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Are you considering Yasmin as your choice of birth control, or are you already on Yasmin and do you think you are experiencing side effects? We'll discuss the main risks and side effects of Yasmin, and talk about when to call your doctor, here. 

What Is Yasmin?

Yasmin is a combined oral contraceptive pill that consists of the synthetic hormones ethinylestradiol and drospirenone (progestin and estrogen). 

Yasmin is most effective when you take the pill at the same time each day. Don't miss any doses. You can start taking Yasmin either on the very first day of a menstrual period, or on the first Sunday after your period starts. Follow your doctor's instructions exactly.

Who Cannot Take Yasmin?

Yasmin is contraindicated, meaning you are not a candidate, if you:

  • Smoke and are older than 35
  • Have or have ever had deep vein thrombosis or pulmonary embolism
  • Have kidney problems
  • Suffer from hypertension
  • Suffer from any liver disease
  • Have unexplained vaginal bleeding between periods
  • Have adrenal insufficiency
  • Suffer from certain kinds of cardiovascular or cerebrovascular disease
  • Have or have ever had estrogen-dependent breast cancer

Your risk of blood clots may go up while taking this pill or other combined oral contraceptive pills, and you're also at a slight risk of skin changes and depression. However, Yasmin has been around for a long time and is considered a very safe birth control pill. 

Despite that, it is important to have a good chat about your medical history with your healthcare provider before starting on Yasmin. Don't lie about being a smoker if you do smoke, since taking this pill while smoking is really not safe.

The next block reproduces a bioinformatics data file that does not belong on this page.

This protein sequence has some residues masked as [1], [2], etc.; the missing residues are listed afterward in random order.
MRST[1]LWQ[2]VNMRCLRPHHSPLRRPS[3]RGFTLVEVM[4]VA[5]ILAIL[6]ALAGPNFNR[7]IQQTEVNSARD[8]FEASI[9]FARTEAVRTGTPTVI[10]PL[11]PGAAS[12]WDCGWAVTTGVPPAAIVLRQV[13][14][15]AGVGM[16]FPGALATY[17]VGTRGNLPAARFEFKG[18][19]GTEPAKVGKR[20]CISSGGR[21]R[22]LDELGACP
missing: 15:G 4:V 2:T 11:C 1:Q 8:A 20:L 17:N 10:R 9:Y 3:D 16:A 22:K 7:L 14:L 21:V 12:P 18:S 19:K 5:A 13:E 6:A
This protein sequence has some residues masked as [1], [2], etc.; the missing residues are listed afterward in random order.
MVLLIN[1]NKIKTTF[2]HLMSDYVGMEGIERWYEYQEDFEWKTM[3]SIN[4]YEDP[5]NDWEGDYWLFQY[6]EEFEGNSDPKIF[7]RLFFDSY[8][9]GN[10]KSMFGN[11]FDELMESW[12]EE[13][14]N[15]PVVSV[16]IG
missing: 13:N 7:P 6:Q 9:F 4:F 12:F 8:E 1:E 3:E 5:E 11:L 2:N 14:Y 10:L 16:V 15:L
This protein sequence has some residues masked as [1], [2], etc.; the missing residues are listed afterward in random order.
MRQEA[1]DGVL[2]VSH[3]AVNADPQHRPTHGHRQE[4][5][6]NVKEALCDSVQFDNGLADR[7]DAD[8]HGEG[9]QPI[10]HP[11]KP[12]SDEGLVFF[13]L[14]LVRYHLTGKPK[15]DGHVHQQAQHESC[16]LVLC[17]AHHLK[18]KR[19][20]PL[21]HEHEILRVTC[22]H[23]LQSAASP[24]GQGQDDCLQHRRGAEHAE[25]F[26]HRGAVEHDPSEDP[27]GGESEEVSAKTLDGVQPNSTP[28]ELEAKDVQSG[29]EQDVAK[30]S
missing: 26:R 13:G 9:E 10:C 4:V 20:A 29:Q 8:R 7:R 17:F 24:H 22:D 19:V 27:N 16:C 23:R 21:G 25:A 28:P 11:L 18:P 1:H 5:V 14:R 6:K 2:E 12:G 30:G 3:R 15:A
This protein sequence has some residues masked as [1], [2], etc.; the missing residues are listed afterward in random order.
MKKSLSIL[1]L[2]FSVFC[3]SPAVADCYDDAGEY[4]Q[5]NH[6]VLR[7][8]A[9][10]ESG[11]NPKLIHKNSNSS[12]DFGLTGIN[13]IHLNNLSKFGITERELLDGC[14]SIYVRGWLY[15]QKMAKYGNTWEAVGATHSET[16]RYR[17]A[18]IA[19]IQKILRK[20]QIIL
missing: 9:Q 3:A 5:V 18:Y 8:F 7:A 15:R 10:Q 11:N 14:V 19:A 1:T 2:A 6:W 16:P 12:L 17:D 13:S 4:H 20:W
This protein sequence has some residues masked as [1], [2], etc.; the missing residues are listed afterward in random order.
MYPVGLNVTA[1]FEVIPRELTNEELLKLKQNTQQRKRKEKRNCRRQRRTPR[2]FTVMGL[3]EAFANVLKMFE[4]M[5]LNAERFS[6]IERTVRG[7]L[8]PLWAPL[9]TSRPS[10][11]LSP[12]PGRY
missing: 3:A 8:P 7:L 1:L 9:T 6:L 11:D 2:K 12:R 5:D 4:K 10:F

What Side Effects Might I Experience While Taking The Yasmin Birth Control Pill?

More common side effects of Yasmin include nausea and sometimes vomiting, appetite changes and associated weight fluctuations, headaches, abdominal cramps, and sore breasts. You may notice changes to your menstrual cycle, and your periods may continue to be unpredictable for a while when you stop using Yasmin. Some women have a decreased libido while taking the pill, and hair loss or extra hair growth are also possible. Most Yasmin side effects will, if you encounter them at all, disappear after you have been taking it for a while.

More serious adverse effects are rare but possible. Call your doctor if you notice any unusual and worrying symptoms, including but not limited to:

  • Severe headaches with altered vision, confusion, and difficulty speaking
  • Respiratory difficulties
  • Chest pain
  • One-sided weakness or numbess
  • Pain, redness, and swelling in one or both of your legs
  • Fluid retention
  • Depression
  • Jaundice and dark-colored urine

That all sounded rather negative, no? You asked, and you should be familiar with the possible side effects of any medication you take. However, Yasmin also has many benefits besides its main benefit of preventing pregnancy. Women who suffered from PMS before taking Yasmin are likely to notice that their symptoms improve greatly. If you have acne, it may clear up. You can also expect your periods to be less heavy than they were before taking Yasmin. 

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